Interview: Michael Tully, Director of “Ping Pong Summer”


I sat down with “Ping Pong Summer” Director, Michael Tully.  He dished on the film and his passion for film making.


Q: Where were you born?

A: I was born in a little city called Washington, DC.  My family lived in Bowie, Maryland at the time, so PG County. We lived there until I was 8, when we  moved to Mt. Airy in 1982.

Q: Who were your inspirations growing up?

A: I would have to say Len Bias, the basketball player. My dad was a big hero, but Len Bias was my sort of God. I lost a friend recently, but besides that, when Len passed away that was one of the biggest losses in my life.

Q: Do you have any artistic inspirations? Or any inspirations now?

Yeah, it shifts a lot. Which is great, that’s the joy of loving movies. Richard Yates, the fiction writer, has been a real inspiration the past few years. I love the cleanliness of his writing; he sort of captured both brutally depressing and hilarious at the same time. I went through a John Steinbeck phase years ago as well.

Film making, David Lynch is a big inspiration. Robert Hoffman, Frederick Wiseman. Those guys like Lynch, Hoffman, and Wiseman helped me navigate through different types of films, and even music.  Claire Denis is one of my favorite modern film makers now.

Q: How did you come up with the concept for “Ping Pong Summer?”

A:  I came up with the concept when I was a senior in high school in 1992.  It was when I was kind of waking up to art films and independent cinema, whereas when I was an adolescent I was going to the local cineplex. I had nothing. Roger Ebert’s book was my gateway. At the time there were films like “Pinball Summer” and “Corvette Summer”, “The Karate Kid”; and I wanted to combine all these films that I loved in the 80’s with my love for playing ping pong and my love for Hip Hop. Hip Hop never really bled into those 80’s movies.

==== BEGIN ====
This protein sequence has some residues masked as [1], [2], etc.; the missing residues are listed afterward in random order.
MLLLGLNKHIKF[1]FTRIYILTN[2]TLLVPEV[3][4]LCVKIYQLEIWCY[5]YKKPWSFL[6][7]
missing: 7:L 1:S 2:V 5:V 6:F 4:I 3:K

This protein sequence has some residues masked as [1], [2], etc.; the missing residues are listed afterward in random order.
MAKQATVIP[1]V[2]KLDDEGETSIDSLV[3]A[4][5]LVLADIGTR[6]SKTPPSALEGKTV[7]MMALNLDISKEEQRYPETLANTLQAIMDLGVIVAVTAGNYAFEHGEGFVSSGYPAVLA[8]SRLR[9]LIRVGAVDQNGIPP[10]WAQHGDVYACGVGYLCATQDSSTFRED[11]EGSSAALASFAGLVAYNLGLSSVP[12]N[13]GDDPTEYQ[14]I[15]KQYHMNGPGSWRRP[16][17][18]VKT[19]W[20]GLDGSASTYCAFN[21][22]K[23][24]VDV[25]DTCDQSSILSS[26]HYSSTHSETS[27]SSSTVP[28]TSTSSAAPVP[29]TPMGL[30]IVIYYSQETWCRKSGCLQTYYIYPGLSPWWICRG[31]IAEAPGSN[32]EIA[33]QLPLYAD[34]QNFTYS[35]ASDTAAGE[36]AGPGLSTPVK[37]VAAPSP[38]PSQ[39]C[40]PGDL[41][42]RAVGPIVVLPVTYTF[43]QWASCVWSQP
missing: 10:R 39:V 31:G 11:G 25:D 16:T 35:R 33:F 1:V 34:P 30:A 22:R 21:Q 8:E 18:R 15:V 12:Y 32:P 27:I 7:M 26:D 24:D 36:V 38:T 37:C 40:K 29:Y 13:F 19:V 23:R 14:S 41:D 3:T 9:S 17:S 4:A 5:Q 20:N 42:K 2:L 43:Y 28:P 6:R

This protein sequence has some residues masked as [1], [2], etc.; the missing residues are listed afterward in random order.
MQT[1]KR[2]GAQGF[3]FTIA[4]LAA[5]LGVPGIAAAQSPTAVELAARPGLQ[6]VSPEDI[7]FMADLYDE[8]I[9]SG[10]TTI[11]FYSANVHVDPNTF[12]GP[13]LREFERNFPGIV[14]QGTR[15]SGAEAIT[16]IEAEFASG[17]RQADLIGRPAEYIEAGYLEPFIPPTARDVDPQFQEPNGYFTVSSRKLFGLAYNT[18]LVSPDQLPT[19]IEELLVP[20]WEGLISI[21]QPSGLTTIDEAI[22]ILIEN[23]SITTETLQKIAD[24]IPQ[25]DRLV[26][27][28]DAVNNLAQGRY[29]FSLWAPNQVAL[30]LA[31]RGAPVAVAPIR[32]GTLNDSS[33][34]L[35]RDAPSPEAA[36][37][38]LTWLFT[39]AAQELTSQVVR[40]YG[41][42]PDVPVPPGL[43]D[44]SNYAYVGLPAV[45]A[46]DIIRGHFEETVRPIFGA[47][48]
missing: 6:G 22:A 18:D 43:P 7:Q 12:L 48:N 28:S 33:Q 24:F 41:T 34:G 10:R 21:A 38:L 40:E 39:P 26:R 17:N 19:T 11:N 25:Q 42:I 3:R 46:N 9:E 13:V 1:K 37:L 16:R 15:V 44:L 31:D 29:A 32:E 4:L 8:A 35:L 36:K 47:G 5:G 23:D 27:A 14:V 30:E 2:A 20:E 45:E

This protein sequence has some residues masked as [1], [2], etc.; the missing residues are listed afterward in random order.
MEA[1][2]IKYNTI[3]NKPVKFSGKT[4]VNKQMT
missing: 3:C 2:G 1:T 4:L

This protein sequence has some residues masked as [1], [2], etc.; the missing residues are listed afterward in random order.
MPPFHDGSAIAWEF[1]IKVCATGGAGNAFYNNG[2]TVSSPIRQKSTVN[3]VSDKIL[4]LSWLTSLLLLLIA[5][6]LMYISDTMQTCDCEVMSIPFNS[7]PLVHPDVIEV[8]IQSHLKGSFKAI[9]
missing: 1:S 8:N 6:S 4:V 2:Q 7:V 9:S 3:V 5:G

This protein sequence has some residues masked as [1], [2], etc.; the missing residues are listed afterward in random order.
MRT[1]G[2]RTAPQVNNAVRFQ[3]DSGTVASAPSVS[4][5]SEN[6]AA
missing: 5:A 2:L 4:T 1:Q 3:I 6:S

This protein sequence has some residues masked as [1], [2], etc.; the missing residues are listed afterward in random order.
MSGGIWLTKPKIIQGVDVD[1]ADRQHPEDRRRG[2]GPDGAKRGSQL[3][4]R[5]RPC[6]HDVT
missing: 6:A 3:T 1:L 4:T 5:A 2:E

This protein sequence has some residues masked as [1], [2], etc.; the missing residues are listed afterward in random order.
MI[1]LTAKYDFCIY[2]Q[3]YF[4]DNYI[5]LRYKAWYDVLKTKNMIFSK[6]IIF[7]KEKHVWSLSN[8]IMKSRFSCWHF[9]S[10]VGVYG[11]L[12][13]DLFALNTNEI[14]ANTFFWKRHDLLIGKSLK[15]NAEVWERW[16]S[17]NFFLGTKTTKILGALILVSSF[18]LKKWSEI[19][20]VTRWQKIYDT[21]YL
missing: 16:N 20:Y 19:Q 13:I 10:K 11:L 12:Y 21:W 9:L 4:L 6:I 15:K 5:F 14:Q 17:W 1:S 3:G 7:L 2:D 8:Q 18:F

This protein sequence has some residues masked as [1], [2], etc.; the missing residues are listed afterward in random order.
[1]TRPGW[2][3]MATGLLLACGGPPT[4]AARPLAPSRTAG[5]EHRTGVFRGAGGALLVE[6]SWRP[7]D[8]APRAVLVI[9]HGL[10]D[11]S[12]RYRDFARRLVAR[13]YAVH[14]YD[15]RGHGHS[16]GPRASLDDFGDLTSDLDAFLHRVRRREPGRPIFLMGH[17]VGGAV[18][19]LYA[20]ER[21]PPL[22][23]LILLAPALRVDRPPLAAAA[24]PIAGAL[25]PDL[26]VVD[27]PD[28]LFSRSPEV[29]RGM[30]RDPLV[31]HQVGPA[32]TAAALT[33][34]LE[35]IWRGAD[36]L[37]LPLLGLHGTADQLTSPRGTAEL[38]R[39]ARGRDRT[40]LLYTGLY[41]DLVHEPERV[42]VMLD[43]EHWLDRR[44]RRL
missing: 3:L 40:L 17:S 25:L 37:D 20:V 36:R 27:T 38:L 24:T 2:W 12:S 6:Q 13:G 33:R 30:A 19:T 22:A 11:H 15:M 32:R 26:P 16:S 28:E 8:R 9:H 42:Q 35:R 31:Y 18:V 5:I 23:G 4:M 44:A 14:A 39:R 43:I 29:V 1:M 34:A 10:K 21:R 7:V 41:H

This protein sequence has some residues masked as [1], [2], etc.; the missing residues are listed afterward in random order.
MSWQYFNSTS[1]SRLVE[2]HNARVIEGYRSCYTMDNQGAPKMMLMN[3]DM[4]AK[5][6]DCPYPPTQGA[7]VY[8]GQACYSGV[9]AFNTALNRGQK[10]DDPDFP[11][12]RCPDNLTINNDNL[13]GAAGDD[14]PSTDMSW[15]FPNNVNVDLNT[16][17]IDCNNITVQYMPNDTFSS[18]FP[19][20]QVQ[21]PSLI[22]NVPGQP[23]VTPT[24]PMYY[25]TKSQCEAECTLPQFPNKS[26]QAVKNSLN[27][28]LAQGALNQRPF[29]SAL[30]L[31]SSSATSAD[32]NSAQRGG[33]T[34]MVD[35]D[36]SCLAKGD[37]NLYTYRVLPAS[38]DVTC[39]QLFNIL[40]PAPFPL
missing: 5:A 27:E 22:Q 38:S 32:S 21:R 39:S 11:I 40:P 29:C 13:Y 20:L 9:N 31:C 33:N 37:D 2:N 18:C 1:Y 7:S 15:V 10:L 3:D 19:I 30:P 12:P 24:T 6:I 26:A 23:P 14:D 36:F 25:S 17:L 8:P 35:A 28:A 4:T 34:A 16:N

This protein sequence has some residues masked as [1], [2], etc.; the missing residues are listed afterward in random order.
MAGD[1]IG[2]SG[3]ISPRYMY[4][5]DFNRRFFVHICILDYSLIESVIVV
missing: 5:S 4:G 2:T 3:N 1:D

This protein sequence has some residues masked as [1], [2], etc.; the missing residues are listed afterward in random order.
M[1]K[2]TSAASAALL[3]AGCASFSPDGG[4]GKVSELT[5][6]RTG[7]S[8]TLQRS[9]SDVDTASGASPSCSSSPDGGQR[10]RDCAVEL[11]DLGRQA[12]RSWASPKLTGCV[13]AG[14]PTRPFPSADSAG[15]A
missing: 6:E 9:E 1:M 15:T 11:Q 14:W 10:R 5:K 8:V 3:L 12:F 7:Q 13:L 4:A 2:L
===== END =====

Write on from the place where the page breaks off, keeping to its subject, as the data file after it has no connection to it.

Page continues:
For years, the story was that Rad was a lonely kid who went to visit his aunt and uncle in Ocean City. I thought it would be sweet to build on that and make it a love letter to my upbringing like playing gold, going to the beach with my parents. If I had made this movie when I got out of college, it may not have been the family vacation film it is.

Q: Do you have any favorite memories from behind the scenes?

A: You know it’s funny, the DVD is coming out and we didn’t really put together a blooper reel. We had Susan Sarandon for five days; she was leaving so we had to get this shot, when Rad misses the kiss and she talks to him for the first time at night. It was raining that day, 85 or 90 degrees on this Sunday, and we weren’t going to get Susan back, so out of pure desperation I went out and did a sun dance/rain dance. I told Susan “You’ve made a lot of movies, but I’m gonna make it not rain!” She said “OK dude, whatever.” But I did a rain dance and ten minutes before it stopped raining. And then some of the crew started taking pictures and video of the director losing his mind, out of panic. This dance actually made the DVD, in the “making of” featurette. It chronicles the fun times we had, the spirit of Ocean City.

We filmed in September and October, we had mostly great weather. A young crew. The city was very supportive and helpful. It was like a fantasy. Waking up every morning and drive to was like a dream.

Q: What is your favorite scene in the movie?

A: I think everyone can agree, the one minute dolly buffet scene composed to hip hop music. When we first saw that, we thought “maybe we should put that out as a minute long short film.”

I liked so many parts; the part I find funny is when Lyle bullies Rad, and pours the milk on him. And he says “We were at the Fun Hub, and a little birdie told me you were eating crabs with Stacy!” That sentence is the weirdest sentence ever, and the funniest to me. It’s a credit to Joe McCaughtry, because you feel bad for Rad, but at the same time it’s hilarious.


Q: How did the veteran actors get along with the newbies?

A:  They were great. That’s a worry you have as a director. I’ve never directed an Oscar winning actress, or directed someone from “Back To The Future.” It’s not something you can ask an actor when you meet them, like “are you insane?” “are you really mean on set?” So you just have to have faith. Everyone from Susan to John to Lea; I just got a sense that they were professionals, but kind hearted people. I never did real talking to them like “would you please be nice to the kids?” They came in and were very nice, and respectful. The way I direct is hiring people smarter than you to come up with lines. John would say “let’s go back to the script” but I would say “throw the script away, you’ll come up with funnier lines.”